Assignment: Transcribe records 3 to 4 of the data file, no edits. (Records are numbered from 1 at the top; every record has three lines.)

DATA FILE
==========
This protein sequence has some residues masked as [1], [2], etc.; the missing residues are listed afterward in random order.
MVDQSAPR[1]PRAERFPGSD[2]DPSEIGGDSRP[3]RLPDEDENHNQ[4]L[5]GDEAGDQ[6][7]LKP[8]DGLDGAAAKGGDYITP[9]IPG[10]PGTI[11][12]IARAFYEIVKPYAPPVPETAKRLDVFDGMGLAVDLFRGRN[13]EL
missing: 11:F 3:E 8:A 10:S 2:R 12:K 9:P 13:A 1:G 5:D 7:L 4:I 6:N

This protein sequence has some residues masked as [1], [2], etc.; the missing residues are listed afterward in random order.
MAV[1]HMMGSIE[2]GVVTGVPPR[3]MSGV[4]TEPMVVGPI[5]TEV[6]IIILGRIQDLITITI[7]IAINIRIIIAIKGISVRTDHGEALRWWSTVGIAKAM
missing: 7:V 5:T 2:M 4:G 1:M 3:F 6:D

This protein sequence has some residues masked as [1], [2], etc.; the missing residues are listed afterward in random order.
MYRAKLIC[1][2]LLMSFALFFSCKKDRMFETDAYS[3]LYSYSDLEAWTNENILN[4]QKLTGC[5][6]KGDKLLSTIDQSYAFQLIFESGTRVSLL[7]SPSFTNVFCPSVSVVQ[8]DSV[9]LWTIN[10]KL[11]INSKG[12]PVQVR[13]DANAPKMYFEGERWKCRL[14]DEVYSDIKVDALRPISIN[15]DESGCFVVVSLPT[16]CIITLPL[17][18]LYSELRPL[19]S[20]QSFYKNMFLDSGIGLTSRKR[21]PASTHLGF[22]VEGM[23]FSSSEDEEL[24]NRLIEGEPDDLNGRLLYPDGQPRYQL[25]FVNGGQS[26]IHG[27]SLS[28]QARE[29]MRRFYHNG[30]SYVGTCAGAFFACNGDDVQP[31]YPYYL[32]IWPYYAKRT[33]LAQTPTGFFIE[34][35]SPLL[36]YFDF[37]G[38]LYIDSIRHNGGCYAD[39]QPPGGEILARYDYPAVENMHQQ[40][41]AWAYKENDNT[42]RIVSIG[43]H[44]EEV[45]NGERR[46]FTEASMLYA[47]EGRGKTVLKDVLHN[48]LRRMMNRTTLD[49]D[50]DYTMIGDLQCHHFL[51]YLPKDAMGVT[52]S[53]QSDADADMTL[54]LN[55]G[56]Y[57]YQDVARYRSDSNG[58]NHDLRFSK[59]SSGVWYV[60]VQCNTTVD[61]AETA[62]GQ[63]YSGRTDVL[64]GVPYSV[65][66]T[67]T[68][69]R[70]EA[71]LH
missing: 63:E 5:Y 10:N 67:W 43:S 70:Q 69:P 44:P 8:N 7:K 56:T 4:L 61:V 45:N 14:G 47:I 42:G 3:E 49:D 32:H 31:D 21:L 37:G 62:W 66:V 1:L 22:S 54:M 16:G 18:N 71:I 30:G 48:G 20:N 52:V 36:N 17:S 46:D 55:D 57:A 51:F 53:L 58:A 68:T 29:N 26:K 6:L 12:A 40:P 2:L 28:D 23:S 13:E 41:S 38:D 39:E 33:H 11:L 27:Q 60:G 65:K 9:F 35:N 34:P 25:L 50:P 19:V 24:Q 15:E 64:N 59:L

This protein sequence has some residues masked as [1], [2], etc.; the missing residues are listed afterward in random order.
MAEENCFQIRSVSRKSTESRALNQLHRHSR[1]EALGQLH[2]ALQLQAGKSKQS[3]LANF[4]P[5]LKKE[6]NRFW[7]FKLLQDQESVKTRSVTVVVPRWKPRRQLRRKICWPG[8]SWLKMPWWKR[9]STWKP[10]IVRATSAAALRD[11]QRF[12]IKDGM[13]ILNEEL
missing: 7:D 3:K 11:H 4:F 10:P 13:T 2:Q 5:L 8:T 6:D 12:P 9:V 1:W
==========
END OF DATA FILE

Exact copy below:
This protein sequence has some residues masked as [1], [2], etc.; the missing residues are listed afterward in random order.
MYRAKLIC[1][2]LLMSFALFFSCKKDRMFETDAYS[3]LYSYSDLEAWTNENILN[4]QKLTGC[5][6]KGDKLLSTIDQSYAFQLIFESGTRVSLL[7]SPSFTNVFCPSVSVVQ[8]DSV[9]LWTIN[10]KL[11]INSKG[12]PVQVR[13]DANAPKMYFEGERWKCRL[14]DEVYSDIKVDALRPISIN[15]DESGCFVVVSLPT[16]CIITLPL[17][18]LYSELRPL[19]S[20]QSFYKNMFLDSGIGLTSRKR[21]PASTHLGF[22]VEGM[23]FSSSEDEEL[24]NRLIEGEPDDLNGRLLYPDGQPRYQL[25]FVNGGQS[26]IHG[27]SLS[28]QARE[29]MRRFYHNG[30]SYVGTCAGAFFACNGDDVQP[31]YPYYL[32]IWPYYAKRT[33]LAQTPTGFFIE[34][35]SPLL[36]YFDF[37]G[38]LYIDSIRHNGGCYAD[39]QPPGGEILARYDYPAVENMHQQ[40][41]AWAYKENDNT[42]RIVSIG[43]H[44]EEV[45]NGERR[46]FTEASMLYA[47]EGRGKTVLKDVLHN[48]LRRMMNRTTLD[49]D[50]DYTMIGDLQCHHFL[51]YLPKDAMGVT[52]S[53]QSDADADMTL[54]LN[55]G[56]Y[57]YQDVARYRSDSNG[58]NHDLRFSK[59]SSGVWYV[60]VQCNTTVD[61]AETA[62]GQ[63]YSGRTDVL[64]GVPYSV[65][66]T[67]T[68][69]R[70]EA[71]LH
missing: 63:E 5:Y 10:N 67:W 43:S 70:Q 69:P 44:P 8:N 7:K 56:T 4:L 61:V 45:N 14:G 47:I 42:G 3:E 49:D 32:H 31:D 21:L 37:G 62:W 66:V 1:L 22:S 54:M 16:G 18:N 71:I 30:G 48:G 20:N 52:V 36:N 17:S 46:D 55:D 57:A 51:F 53:L 58:A 68:T 29:N 26:K 6:L 12:A 40:P 2:L 28:D 23:S 13:E 41:S 38:D 39:E 33:H 11:L 27:Q 60:G 65:K 9:F 35:N 34:P 25:L 50:P 19:V 24:Q 15:E 64:N 59:L

This protein sequence has some residues masked as [1], [2], etc.; the missing residues are listed afterward in random order.
MAEENCFQIRSVSRKSTESRALNQLHRHSR[1]EALGQLH[2]ALQLQAGKSKQS[3]LANF[4]P[5]LKKE[6]NRFW[7]FKLLQDQESVKTRSVTVVVPRWKPRRQLRRKICWPG[8]SWLKMPWWKR[9]STWKP[10]IVRATSAAALRD[11]QRF[12]IKDGM[13]ILNEEL
missing: 7:D 3:K 11:H 4:F 10:P 13:T 2:Q 5:L 8:T 6:D 12:P 9:V 1:W